There were also the usual NUTTERS - Guy Who Thinks He's Leading The Singing was sat behind us for a while, Inexplicably Furious Man was in front of us too, but they left during the break, I guess to go behind the goals to join in with the mass Shouting behind the goalposts.

Unfortunately for home fans there was to be SIGNIFICANTLY LESS singing and shouting in the second half, as Watford amazingly scored two more times and a GREAT QUIET fell around the ground. The turnaround was quite astonishing, as the team that had been RAMPANT earlier on basically CAPITULATED. We watched the small, yellow, group of Watford fans leaping around for JOY over on the far side, but felt that it would have been impolite to join in. It would have been nice to SEE the extra goals, but the BIG SCREENS rather pointedly didn't show them, which I thought was a bit rude. They were disappointing all round actually, those big screens. I'd expected them to show close-ups and replays, but they spent most of their time showing A LOT of adverts!

Watford had a FIFTH goal disallowed as offside, which seemed to be a signal for everyone to LEAVE - I think several people thought it WAS 5-2 so got up in DISGUST, then couldn't really go back to their seat when it wasn't. Over the last ten minutes huge SWATHES of the ground cleared, it was REMARKABLE. I haven't seen that happen to that extent at Posh, but then i guess you need SWATHES of the ground to be FULL in the first place!

It always seems a bit OFF to me to leave early, especially, as I say, when you've spent most of the afternoon shouting about how you love the club through thick and thin, but then I've never had a season ticket and so have never a) known I'll be back in a few days b) felt the need to protest particularly. Reading the reports later on there does seem to be quite a bit of unhappiness amongst fans about their new home, especially RE: seating allocations, which I can well understand. If you've sat in the same seat your whole life, with the same group of people around you, it's going to be UPSETTING to say the least to have everything changed. I mean, yes, the club HAS been basically GIVEN a mega-stadium, but that's not necessarily to the benefit of the actual supporters.

Anyway, we DID stay to the end and thus found that getting out was PEASY! Everything about the day HAD been nice and easy, in fact, and despite the above apparent discontent we'd had a LOVELY time. I hope the club and the supporters do manage to get themselves sorted out quickly, if they do they'll have a GRATE ground to enjoy, even if the actual football is not always of the same standard!
Big screem - adverts, no Watford goals.
posted 12/9/2016 by MJ Hibbett
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Totally Acoustic End Of Series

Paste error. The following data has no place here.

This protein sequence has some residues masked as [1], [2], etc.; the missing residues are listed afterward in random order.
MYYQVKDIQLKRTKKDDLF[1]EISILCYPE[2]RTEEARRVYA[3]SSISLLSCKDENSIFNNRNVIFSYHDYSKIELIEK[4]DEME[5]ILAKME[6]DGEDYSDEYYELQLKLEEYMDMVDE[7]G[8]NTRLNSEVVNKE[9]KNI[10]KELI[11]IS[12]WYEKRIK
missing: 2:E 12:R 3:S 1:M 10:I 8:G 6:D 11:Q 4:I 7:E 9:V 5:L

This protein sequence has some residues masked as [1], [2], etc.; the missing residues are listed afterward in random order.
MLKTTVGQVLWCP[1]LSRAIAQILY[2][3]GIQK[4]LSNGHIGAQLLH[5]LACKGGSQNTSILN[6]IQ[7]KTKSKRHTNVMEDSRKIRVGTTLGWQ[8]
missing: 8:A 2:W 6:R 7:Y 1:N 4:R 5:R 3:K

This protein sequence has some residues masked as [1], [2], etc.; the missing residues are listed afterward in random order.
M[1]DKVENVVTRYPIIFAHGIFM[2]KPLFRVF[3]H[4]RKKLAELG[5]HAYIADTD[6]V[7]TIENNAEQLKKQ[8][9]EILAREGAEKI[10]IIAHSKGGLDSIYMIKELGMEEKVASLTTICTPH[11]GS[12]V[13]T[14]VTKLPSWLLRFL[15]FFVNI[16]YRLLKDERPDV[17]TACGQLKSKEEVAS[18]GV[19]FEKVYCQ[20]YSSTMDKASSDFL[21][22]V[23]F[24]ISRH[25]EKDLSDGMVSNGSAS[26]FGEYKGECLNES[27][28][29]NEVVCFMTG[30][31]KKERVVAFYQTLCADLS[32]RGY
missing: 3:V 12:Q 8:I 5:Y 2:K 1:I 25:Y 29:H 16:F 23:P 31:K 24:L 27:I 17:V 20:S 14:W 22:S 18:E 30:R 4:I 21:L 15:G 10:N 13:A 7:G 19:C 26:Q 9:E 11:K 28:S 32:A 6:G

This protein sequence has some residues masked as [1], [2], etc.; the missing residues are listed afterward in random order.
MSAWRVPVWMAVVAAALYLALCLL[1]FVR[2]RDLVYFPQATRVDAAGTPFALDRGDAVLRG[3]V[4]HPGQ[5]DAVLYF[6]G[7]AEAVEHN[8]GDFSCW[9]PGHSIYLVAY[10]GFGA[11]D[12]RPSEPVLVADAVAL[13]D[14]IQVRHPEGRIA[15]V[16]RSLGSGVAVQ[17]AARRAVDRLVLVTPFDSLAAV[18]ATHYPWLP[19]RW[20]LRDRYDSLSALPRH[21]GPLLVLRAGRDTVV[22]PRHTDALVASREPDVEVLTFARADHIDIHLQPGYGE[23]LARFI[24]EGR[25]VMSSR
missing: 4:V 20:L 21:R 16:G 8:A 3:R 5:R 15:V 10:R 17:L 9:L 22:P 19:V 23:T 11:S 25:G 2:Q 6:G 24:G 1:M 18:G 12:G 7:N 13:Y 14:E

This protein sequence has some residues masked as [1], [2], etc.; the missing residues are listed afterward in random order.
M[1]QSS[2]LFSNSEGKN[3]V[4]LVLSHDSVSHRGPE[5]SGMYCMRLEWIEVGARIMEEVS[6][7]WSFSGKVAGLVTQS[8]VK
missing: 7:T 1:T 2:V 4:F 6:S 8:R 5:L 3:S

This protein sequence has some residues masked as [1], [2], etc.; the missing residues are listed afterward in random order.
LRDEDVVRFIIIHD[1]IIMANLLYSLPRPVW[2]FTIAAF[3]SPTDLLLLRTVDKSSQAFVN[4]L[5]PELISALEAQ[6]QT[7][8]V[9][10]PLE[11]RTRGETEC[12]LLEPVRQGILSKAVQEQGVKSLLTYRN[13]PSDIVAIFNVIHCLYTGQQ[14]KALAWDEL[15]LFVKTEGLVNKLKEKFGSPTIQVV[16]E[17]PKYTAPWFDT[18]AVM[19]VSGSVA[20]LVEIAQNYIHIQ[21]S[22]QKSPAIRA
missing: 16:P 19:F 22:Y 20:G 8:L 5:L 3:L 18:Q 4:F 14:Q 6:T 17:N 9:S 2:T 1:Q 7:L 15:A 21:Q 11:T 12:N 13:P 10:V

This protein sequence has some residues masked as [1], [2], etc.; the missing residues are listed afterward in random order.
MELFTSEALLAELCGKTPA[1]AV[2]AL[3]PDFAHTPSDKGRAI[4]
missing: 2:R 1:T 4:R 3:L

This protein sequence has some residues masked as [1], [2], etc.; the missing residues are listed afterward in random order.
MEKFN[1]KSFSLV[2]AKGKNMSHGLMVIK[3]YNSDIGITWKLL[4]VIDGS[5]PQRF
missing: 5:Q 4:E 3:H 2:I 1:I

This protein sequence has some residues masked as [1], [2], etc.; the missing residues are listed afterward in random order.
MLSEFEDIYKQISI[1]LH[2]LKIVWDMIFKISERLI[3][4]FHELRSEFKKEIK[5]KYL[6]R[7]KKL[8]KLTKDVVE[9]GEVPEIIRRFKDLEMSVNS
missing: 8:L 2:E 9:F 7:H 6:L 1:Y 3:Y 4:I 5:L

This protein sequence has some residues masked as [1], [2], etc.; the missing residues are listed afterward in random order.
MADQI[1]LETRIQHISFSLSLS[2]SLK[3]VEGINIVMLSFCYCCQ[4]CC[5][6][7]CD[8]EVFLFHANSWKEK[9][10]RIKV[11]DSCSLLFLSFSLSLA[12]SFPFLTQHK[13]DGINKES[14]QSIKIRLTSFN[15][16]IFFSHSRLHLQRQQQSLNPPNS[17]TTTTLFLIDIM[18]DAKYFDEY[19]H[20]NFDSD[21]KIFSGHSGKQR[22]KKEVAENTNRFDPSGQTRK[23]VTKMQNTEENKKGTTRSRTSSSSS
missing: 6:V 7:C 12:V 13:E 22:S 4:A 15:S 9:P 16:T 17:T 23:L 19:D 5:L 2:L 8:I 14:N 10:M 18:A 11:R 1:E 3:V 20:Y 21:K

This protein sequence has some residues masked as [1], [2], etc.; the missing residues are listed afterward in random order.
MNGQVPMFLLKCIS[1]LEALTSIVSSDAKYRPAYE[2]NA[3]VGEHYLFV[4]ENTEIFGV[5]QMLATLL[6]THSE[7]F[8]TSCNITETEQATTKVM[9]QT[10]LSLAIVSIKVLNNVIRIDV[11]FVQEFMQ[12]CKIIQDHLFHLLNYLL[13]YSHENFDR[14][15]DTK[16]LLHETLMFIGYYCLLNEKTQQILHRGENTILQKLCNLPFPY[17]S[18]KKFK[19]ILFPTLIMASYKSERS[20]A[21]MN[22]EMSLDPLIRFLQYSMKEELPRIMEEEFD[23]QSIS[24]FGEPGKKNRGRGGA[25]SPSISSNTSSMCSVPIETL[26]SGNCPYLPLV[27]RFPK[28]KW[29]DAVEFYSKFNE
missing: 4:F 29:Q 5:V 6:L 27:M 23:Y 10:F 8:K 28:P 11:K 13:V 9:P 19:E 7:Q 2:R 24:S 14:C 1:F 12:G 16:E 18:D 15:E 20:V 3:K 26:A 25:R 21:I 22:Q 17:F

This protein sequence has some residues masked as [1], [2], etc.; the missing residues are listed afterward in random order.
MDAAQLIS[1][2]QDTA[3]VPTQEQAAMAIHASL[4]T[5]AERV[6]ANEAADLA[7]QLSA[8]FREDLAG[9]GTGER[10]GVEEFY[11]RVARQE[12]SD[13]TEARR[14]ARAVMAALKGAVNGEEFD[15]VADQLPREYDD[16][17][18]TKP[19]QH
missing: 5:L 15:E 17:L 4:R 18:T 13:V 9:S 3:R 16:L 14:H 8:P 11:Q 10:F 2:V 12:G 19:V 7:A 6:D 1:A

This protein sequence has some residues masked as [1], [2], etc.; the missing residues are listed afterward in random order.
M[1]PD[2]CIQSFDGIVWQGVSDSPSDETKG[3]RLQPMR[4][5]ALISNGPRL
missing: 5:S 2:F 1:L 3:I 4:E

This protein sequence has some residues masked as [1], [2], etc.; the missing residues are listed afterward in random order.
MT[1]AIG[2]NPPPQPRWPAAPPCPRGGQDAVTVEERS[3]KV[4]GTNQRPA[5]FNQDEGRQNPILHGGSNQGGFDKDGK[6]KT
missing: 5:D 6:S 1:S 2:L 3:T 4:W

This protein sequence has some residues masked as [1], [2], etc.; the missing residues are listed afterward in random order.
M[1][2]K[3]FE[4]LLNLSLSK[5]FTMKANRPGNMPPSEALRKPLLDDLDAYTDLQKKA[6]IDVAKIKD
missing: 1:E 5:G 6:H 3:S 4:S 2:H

Thursday afternoon found me rocking up once more at The King & Queen for the FINAL Totally Acoustic of the current season. Even before I got into the pub I found the first of the evening's acts, Mr O Tromans, and we went inside for a right old CHAT about things various, notably Doing This Kind Of Thing At Our Kind Of Age. I don't see Owen nearly often enough, so it was a DELIGHT to have the chance for a bit of a natter, and he even helped set the tables out!

Downstairs we found Mr J Kell, Mr K Top Of The Pops and then a whole STREAM of other people. When Mr J Brodie arrived our roster of ACTS was fulfilled so I rounded everybody up and headed upstairs, closely followed by a TONNE of other people.

For LO! The room was PACKED! We were once again missing Mr S Hewitt but his absence was a) noted by someone ASKING where he was when I said "Any questions?" and b) filled by about a MILLION people, all squashed up together. We've had pretty good audiences for this run of shows, but this final one was by FAR the busiest!

I kicked off with a couple of songs - 20 Things To Do Before You're 30 and I Come From The Fens (after attempting and FAILING to play The Perfect Love Song) - before bringing Owen on for a MARVELLOUS set full of INTERESTING subject matter. His songs all (in murky retrospect) seemed to be about the life stories of minor 19th Century European Royals. I'm pretty sure that's NOT what they were all about, I think my BRANE has gone "This was a bunch of topics not generally covered in indie or indeed any other kind of music, let's FILE them under that so it doesn't make me feel quite so LIMITED in my own subject matter." Anyway, it was ACE!

We then had our usual five minute break which turned into nearly half an hour as there was a MAD SCRUM at the bar. It was already unusually busy downstairs, so when the ENTIRE ROOM from upstairs descended even the legendarily CAPABLE staff of The King & Queen took a while to catch up. I have never seen the like!